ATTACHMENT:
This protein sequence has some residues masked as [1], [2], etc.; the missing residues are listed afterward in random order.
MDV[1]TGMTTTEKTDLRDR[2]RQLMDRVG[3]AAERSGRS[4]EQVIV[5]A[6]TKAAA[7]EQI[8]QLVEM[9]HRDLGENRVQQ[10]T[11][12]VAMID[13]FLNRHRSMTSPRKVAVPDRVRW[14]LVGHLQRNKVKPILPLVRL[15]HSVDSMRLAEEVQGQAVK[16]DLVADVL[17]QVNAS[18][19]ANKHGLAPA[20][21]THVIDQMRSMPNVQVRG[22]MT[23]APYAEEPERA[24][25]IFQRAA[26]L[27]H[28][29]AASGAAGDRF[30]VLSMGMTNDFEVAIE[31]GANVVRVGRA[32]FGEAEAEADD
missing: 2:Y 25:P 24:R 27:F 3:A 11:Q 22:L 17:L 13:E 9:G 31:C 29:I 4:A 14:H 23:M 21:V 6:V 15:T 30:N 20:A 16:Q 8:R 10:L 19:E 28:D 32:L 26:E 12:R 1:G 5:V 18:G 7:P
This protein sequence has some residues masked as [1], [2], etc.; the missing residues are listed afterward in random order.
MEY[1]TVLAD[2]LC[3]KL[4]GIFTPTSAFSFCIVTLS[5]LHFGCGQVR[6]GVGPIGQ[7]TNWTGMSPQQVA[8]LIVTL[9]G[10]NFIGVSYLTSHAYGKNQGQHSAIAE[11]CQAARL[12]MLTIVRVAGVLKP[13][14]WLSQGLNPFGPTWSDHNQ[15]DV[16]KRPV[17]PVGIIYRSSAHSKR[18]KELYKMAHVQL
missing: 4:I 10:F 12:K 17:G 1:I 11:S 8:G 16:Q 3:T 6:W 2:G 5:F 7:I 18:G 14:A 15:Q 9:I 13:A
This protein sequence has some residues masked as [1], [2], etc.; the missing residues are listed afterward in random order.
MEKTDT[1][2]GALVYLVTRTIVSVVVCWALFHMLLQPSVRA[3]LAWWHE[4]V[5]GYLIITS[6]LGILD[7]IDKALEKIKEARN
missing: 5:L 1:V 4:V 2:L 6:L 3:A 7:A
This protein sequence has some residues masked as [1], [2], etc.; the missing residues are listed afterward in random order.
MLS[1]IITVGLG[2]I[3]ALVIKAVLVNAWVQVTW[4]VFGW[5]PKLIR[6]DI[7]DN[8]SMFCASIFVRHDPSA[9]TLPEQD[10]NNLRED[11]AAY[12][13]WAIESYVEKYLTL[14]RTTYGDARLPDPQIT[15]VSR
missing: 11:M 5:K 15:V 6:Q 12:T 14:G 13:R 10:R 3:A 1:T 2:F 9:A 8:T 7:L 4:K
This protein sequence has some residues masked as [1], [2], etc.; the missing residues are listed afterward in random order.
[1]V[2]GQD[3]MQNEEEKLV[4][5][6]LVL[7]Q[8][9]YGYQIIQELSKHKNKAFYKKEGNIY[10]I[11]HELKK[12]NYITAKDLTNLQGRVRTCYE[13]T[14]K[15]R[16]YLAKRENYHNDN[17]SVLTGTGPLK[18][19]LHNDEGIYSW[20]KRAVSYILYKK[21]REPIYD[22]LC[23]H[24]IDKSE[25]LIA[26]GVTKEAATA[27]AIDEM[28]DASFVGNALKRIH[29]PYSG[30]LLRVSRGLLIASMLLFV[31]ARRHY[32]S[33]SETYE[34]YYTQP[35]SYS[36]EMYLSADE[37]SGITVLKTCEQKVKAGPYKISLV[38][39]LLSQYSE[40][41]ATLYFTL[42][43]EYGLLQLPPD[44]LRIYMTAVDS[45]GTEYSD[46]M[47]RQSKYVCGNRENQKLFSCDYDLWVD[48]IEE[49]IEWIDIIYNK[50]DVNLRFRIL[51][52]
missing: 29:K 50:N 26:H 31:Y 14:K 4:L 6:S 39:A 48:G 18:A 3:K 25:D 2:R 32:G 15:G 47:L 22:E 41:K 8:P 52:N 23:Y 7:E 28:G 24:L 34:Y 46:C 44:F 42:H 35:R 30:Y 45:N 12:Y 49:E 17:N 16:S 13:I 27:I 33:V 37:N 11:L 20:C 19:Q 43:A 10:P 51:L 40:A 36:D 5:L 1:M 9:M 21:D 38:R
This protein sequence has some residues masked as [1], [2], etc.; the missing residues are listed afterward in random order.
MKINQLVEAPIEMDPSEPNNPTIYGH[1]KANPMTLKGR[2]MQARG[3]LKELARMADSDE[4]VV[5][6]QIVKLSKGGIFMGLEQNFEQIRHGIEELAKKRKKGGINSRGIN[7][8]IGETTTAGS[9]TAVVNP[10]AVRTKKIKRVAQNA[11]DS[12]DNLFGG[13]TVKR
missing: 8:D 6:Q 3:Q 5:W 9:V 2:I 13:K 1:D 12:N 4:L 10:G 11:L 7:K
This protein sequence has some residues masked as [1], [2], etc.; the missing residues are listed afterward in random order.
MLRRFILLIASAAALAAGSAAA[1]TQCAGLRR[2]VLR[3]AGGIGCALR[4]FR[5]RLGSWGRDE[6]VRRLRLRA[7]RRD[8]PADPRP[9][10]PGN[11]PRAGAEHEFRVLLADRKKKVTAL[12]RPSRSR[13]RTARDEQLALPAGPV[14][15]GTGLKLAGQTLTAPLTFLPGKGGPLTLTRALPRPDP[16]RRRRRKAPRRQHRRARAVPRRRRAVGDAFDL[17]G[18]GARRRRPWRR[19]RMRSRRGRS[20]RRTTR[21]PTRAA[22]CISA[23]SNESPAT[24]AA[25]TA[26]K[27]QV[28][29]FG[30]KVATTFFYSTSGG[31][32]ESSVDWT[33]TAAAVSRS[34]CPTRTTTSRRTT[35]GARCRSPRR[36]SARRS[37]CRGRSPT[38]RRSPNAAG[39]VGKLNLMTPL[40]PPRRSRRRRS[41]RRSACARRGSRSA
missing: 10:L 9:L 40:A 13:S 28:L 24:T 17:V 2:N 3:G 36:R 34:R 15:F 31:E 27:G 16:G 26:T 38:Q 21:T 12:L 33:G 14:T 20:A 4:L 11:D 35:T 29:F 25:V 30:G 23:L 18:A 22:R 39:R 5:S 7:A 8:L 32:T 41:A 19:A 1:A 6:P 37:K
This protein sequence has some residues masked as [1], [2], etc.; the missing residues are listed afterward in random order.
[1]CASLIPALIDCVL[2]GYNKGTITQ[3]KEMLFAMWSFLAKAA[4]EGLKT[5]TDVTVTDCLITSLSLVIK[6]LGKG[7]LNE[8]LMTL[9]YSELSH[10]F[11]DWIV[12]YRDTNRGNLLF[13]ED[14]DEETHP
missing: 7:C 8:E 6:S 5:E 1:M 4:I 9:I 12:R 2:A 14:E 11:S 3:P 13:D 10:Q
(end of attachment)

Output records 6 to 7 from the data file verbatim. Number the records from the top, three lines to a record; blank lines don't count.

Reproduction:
This protein sequence has some residues masked as [1], [2], etc.; the missing residues are listed afterward in random order.
MKINQLVEAPIEMDPSEPNNPTIYGH[1]KANPMTLKGR[2]MQARG[3]LKELARMADSDE[4]VV[5][6]QIVKLSKGGIFMGLEQNFEQIRHGIEELAKKRKKGGINSRGIN[7][8]IGETTTAGS[9]TAVVNP[10]AVRTKKIKRVAQNA[11]DS[12]DNLFGG[13]TVKR
missing: 8:D 6:Q 3:Q 5:W 9:V 2:I 13:K 1:D 12:N 4:L 10:G 11:L 7:K
This protein sequence has some residues masked as [1], [2], etc.; the missing residues are listed afterward in random order.
MLRRFILLIASAAALAAGSAAA[1]TQCAGLRR[2]VLR[3]AGGIGCALR[4]FR[5]RLGSWGRDE[6]VRRLRLRA[7]RRD[8]PADPRP[9][10]PGN[11]PRAGAEHEFRVLLADRKKKVTAL[12]RPSRSR[13]RTARDEQLALPAGPV[14][15]GTGLKLAGQTLTAPLTFLPGKGGPLTLTRALPRPDP[16]RRRRRKAPRRQHRRARAVPRRRRAVGDAFDL[17]G[18]GARRRRPWRR[19]RMRSRRGRS[20]RRTTR[21]PTRAA[22]CISA[23]SNESPAT[24]AA[25]TA[26]K[27]QV[28][29]FG[30]KVATTFFYSTSGG[31][32]ESSVDWT[33]TAAAVSRS[34]CPTRTTTSRRTT[35]GARCRSPRR[36]SARRS[37]CRGRSPT[38]RRSPNAAG[39]VGKLNLMTPL[40]PPRRSRRRRS[41]RRSACARRGSRSA
missing: 10:L 9:L 40:A 13:S 28:L 24:T 17:V 2:N 3:G 36:R 34:R 15:F 31:E 27:G 16:G 26:T 38:Q 21:T 12:L 33:G 14:T 20:A 4:L 11:D 35:T 29:F 25:V 30:G 23:L 18:A 22:R 39:R 5:S 7:A 8:L 32:T 41:A 19:A 1:A 6:P 37:K